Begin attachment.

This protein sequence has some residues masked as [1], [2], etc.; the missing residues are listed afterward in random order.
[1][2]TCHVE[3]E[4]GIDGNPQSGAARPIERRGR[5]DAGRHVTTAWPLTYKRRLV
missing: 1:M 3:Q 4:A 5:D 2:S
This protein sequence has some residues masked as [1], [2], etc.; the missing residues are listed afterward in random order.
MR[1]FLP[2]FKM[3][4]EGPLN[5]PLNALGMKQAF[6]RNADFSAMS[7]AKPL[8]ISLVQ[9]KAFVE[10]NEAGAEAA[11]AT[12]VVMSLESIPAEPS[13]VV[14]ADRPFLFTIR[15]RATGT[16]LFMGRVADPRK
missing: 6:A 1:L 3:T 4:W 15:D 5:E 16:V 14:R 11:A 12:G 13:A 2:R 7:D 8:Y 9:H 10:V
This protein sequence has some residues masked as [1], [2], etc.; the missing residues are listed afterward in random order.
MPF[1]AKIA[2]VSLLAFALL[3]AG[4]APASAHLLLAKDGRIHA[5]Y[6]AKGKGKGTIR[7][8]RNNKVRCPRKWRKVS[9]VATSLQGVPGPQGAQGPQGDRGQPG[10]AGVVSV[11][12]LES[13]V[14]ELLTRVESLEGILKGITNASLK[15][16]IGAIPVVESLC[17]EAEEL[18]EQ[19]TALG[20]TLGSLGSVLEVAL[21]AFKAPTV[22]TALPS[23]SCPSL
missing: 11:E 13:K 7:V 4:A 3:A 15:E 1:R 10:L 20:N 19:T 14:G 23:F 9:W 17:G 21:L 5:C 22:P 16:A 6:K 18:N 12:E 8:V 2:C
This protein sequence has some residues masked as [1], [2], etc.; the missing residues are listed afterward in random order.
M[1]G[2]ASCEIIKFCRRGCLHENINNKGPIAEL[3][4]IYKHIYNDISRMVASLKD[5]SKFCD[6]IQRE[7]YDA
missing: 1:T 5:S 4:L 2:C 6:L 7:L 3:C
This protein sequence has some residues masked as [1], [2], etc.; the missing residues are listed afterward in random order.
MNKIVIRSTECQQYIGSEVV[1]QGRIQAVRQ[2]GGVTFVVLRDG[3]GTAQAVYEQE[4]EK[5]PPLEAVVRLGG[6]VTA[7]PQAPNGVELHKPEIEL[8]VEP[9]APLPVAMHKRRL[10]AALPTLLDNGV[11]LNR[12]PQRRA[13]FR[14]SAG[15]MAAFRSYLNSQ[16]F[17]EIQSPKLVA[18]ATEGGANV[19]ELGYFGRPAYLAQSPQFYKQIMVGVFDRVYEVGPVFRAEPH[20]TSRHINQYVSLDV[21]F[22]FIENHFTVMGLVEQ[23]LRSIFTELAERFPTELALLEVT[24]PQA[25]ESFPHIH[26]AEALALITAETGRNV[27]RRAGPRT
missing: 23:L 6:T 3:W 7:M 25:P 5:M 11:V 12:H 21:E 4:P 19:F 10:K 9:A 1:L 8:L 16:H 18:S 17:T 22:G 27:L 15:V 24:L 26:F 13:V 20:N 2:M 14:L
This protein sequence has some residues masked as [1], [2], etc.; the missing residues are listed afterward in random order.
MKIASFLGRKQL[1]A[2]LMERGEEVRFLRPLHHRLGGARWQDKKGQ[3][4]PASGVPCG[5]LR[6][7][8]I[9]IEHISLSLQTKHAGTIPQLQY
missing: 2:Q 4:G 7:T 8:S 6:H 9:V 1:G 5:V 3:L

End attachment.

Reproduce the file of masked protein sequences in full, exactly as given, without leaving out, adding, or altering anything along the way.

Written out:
This protein sequence has some residues masked as [1], [2], etc.; the missing residues are listed afterward in random order.
[1][2]TCHVE[3]E[4]GIDGNPQSGAARPIERRGR[5]DAGRHVTTAWPLTYKRRLV
missing: 1:M 3:Q 4:A 5:D 2:S
This protein sequence has some residues masked as [1], [2], etc.; the missing residues are listed afterward in random order.
MR[1]FLP[2]FKM[3][4]EGPLN[5]PLNALGMKQAF[6]RNADFSAMS[7]AKPL[8]ISLVQ[9]KAFVE[10]NEAGAEAA[11]AT[12]VVMSLESIPAEPS[13]VV[14]ADRPFLFTIR[15]RATGT[16]LFMGRVADPRK
missing: 6:A 1:L 3:T 4:W 15:D 5:E 16:V 14:R 11:A 12:G 13:A 2:R 7:D 8:Y 9:H 10:V
This protein sequence has some residues masked as [1], [2], etc.; the missing residues are listed afterward in random order.
MPF[1]AKIA[2]VSLLAFALL[3]AG[4]APASAHLLLAKDGRIHA[5]Y[6]AKGKGKGTIR[7][8]RNNKVRCPRKWRKVS[9]VATSLQGVPGPQGAQGPQGDRGQPG[10]AGVVSV[11][12]LES[13]V[14]ELLTRVESLEGILKGITNASLK[15][16]IGAIPVVESLC[17]EAEEL[18]EQ[19]TALG[20]TLGSLGSVLEVAL[21]AFKAPTV[22]TALPS[23]SCPSL
missing: 11:E 13:K 7:V 4:A 3:A 15:E 1:R 10:L 20:N 19:T 14:G 23:F 9:W 17:G 21:L 5:C 22:P 16:A 6:K 18:N 12:E 8:V 2:C
This protein sequence has some residues masked as [1], [2], etc.; the missing residues are listed afterward in random order.
M[1]G[2]ASCEIIKFCRRGCLHENINNKGPIAEL[3][4]IYKHIYNDISRMVASLKD[5]SKFCD[6]IQRE[7]YDA
missing: 1:T 5:S 4:L 2:C 6:L 7:L 3:C
This protein sequence has some residues masked as [1], [2], etc.; the missing residues are listed afterward in random order.
MNKIVIRSTECQQYIGSEVV[1]QGRIQAVRQ[2]GGVTFVVLRDG[3]GTAQAVYEQE[4]EK[5]PPLEAVVRLGG[6]VTA[7]PQAPNGVELHKPEIEL[8]VEP[9]APLPVAMHKRRL[10]AALPTLLDNGV[11]LNR[12]PQRRA[13]FR[14]SAG[15]MAAFRSYLNSQ[16]F[17]EIQSPKLVA[18]ATEGGANV[19]ELGYFGRPAYLAQSPQFYKQIMVGVFDRVYEVGPVFRAEPH[20]TSRHINQYVSLDV[21]F[22]FIENHFTVMGLVEQ[23]LRSIFTELAERFPTELALLEVT[24]PQA[25]ESFPHIH[26]AEALALITAETGRNV[27]RRAGPRT
missing: 23:L 6:T 3:W 7:M 25:P 5:M 11:V 12:H 21:E 4:P 19:F 10:K 9:A 1:L 8:L 16:H 18:S 17:T 22:G 27:L 15:V 24:L 26:F 13:V 20:N 2:M 14:L
This protein sequence has some residues masked as [1], [2], etc.; the missing residues are listed afterward in random order.
MKIASFLGRKQL[1]A[2]LMERGEEVRFLRPLHHRLGGARWQDKKGQ[3][4]PASGVPCG[5]LR[6][7][8]I[9]IEHISLSLQTKHAGTIPQLQY
missing: 2:Q 4:G 7:T 8:S 6:H 9:V 1:G 5:V 3:L